The state of tension returned, each warrior waiting for the other to make the first move. With both fighters having seen the other’s style of combat, they had a vague idea of what to expect in the coming clash. Leon would prefer to keep the fight close, undermining the advantage of Wu’s further-reaching weapon and fully utilizing strikes with his free limbs as well as the curved blade of his karambit. Wu’s strategy would therefore be the opposite: wanting to keep Leon at bay and use the superior reach of his sword to deal damage without coming into range of Leon’s sinister knife.
Their bodies swayed in rhythm with the clacking of the railroad ties beneath the train. Cutting wind bit into their faces, yet neither seemed aware of his surroundings as they honed in on the danger at hand. There was the instinctual settling, an acknowledgement of their respective adversary’s skill, and an awareness that there would be blood. In the next instant Wu struck. His blade was nothing more than a silver flash as he cut towards Leon’s shoulder, aiming to incapacitate his dominant hand. For an instant there was a spark of emotion in his unseeing eyes: the glimmer of murderous intent. The tip of the sword twisted as it neared its mark in an attempt to maximize the damage the attack would inflict, but Leon was ready to respond the the attack. Using his karambit to block the sword from his flesh, Leon turned into Wu, twisting around and positioning himself behind his opponent, then delivering a quick elbow strike to the back of the soldier’s skull. While his blind adversary might have been able to sense the attack, his position was such to where he could not easily evade it. He felt the sharp blow and dropped to one knee on the roof of the car.
There was only a moment’s hesitation as the officer’s fingers tightened around the hilt of his sword. A split-second later he sprang with certain ferocity, executing a graceful yet powerful upwards slash that would cut across Leon’s exposed chest and cut him to his spine. Once again relying on quick reflexes, Leon struck down with his karambit, knocking Wu’s strike away and causing the weapon to find empty air between Leon’s legs. Seeing an endless amount of misfortune that could occur with the sword in its current position, Leon quickly jumped back, the tip of Wu’s rising blade grazing the fabric that protected Leon’s inner thigh. Still counting his blessings, Leon felt his foot slip upon stepping on the smooth steel roof of the train car, throwing him off balance and dangerously close to the edge.
Cold, ruthless, and utterly predatorial, Wu seemed to glide from where he had been just a mere moment before in order to strike Leon down in his lapse of equilibrium. Even as Leon struggled to avoid being thrown off into mid air, the swordsman executed his next attack with cunning precision, taking full advantage of his momentary weakness. The blade whistled through the air as the officer brought it sliding across from the side towards Leon’s thigh, and the sheer elegance of the simple motion belied the nature of the cruel threat that it carried.
Ruthless bastard isn’t he? Leon thought to himself. Catching his balance, Leon tossed his knife from his right hand to his left. Even as the blade landed in Leon’s non-dominant hand, the warrior stepped forward, nearly bumping into Wu as he reached out with his now free hand and caught Wu’s wrist mid-strike. Though serious damage had been avoided, Leon couldn’t help but wince as he felt the base of Wu’s blade bite into his thigh, but beyond the minor cut Leon was unharmed and ready to strike back. It was a bold and risky maneuver, but Leon had executed it flawlessly, leaving Wu bare to his own counterattack. Aiming for his adversary’s jugular, Leon attempted to slash quickly, his blade slicing through the air towards its fleshy target. Wu, who had been taken aback by Leon’s unorthodox method of evasion, was nearly caught-off guard. Yet at the last second he seemed to regather his sense of stability and, as fast as Leon had moved himself, he pushed the assailant back away from him. Leon staggered back from the officer’s bold counter, but still had one last trick. As he was knocked back, feeling the edge of the train car under his foot, Leon held his iron grip on Wu’s sword arm, tugging with all his strength. With no more room to move on the train car, Leon’s foot found empty air and both fighters tumbled from the edge.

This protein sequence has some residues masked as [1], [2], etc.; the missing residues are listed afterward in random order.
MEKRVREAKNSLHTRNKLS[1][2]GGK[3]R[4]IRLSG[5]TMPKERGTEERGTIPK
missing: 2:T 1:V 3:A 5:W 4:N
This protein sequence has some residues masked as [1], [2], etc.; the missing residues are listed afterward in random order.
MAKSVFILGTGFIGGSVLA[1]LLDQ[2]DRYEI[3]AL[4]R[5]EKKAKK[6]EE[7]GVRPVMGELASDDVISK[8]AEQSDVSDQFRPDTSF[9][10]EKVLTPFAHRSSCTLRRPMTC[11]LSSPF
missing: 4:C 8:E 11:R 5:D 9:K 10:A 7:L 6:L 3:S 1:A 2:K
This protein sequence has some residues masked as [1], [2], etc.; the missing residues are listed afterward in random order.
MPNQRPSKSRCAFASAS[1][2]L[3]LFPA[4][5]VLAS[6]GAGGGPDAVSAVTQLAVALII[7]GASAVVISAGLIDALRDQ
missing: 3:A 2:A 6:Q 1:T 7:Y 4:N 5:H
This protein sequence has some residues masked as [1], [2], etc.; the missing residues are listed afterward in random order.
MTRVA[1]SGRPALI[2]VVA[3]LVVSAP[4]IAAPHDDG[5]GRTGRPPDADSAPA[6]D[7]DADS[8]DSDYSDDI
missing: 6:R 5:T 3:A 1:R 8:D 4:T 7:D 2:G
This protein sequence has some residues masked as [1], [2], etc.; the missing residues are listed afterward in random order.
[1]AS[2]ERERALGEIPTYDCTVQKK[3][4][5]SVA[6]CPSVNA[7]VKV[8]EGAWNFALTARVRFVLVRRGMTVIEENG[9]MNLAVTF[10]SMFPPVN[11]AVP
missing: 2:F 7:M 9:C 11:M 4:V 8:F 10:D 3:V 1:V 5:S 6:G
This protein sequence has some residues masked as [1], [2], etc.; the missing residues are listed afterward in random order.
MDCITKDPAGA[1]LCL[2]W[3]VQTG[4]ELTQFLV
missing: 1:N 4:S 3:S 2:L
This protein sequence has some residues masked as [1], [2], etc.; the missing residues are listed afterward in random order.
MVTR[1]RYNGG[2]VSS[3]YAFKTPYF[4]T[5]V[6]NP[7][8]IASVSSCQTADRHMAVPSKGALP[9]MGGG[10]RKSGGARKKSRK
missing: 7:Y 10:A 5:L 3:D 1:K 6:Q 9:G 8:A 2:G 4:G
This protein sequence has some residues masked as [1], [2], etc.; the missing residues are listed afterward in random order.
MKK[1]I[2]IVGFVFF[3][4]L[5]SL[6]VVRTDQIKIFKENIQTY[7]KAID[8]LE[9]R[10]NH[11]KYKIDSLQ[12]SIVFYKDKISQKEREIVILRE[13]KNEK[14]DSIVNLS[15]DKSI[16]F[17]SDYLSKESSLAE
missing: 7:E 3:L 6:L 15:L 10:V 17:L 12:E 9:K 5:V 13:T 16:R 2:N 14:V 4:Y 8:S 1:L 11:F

The play hadn’t been ideal by any means. Throwing one’s self off of a speeding train was never the preferred way to dispatch a foe, but Leon hadn’t the luxury of options. The soldier was extremely skilled. Leon didn’t even remember the last time he had been pushed so hard in a blade versus blade confrontation. But now, Leon had to resort to a skill besides knife fighting. The small circle on the hilt of Leon’s knife flashed with a brilliant blue light, the knife suddenly reforming into a large hook with a horizontal grip. As Leon’s vision dipped below the room of the train car, Leon simply reached up with his new tool, digging the hook into the thin metal roof of the train car and halting his fall, though at the expense of great strain on his shoulder muscles. Wu, on the other hand, felt a sudden void where there should have been a solid surface and grasped in a split-second what was occurring. He twisted around in midair, the sensation of weightlessness tearing at his throat as he reached desperately for safety. There was no time to consider his options. Without thinking he stabbed into the side of the train car, burying the blade up to its hilt in the wood as he finally slid to a stop. The jian bent under his weight, but fortunately held due to its supple strength. The officer began to search for a foothold even as he sensed his opponent moving beside him as if in preparation of another attack.